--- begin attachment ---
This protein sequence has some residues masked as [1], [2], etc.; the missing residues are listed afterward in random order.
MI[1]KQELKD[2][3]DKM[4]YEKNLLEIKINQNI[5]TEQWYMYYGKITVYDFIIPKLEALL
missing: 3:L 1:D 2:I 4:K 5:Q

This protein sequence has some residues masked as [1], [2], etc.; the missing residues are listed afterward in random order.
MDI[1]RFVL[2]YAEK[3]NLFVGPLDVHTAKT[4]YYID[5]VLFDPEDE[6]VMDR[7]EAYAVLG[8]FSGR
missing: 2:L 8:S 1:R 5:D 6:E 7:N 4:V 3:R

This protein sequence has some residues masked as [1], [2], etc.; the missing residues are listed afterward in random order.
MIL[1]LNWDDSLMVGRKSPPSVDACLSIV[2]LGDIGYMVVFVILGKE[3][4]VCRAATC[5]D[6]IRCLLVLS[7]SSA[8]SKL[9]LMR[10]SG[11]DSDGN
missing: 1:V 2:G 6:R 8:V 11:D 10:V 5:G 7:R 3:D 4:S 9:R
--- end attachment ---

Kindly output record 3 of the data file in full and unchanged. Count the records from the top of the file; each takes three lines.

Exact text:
This protein sequence has some residues masked as [1], [2], etc.; the missing residues are listed afterward in random order.
MIL[1]LNWDDSLMVGRKSPPSVDACLSIV[2]LGDIGYMVVFVILGKE[3][4]VCRAATC[5]D[6]IRCLLVLS[7]SSA[8]SKL[9]LMR[10]SG[11]DSDGN
missing: 1:V 2:G 6:R 8:V 11:D 10:V 5:G 7:R 3:D 4:S 9:R